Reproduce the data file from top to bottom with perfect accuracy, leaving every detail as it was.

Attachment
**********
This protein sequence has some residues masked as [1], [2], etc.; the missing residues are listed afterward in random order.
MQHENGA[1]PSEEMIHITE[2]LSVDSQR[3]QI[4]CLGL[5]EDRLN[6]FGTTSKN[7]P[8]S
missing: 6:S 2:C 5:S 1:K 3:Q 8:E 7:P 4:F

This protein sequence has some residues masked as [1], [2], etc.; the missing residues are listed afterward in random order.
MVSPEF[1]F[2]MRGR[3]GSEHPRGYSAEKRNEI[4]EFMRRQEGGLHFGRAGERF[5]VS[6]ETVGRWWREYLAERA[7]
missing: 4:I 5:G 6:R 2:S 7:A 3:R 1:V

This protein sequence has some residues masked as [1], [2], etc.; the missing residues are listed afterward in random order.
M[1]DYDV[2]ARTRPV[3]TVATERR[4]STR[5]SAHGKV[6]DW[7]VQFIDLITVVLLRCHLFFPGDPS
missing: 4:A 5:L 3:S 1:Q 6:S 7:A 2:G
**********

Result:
This protein sequence has some residues masked as [1], [2], etc.; the missing residues are listed afterward in random order.
MQHENGA[1]PSEEMIHITE[2]LSVDSQR[3]QI[4]CLGL[5]EDRLN[6]FGTTSKN[7]P[8]S
missing: 6:S 2:C 5:S 1:K 3:Q 8:E 7:P 4:F

This protein sequence has some residues masked as [1], [2], etc.; the missing residues are listed afterward in random order.
MVSPEF[1]F[2]MRGR[3]GSEHPRGYSAEKRNEI[4]EFMRRQEGGLHFGRAGERF[5]VS[6]ETVGRWWREYLAERA[7]
missing: 4:I 5:G 6:R 2:S 7:A 3:R 1:V

This protein sequence has some residues masked as [1], [2], etc.; the missing residues are listed afterward in random order.
M[1]DYDV[2]ARTRPV[3]TVATERR[4]STR[5]SAHGKV[6]DW[7]VQFIDLITVVLLRCHLFFPGDPS
missing: 4:A 5:L 3:S 1:Q 6:S 7:A 2:G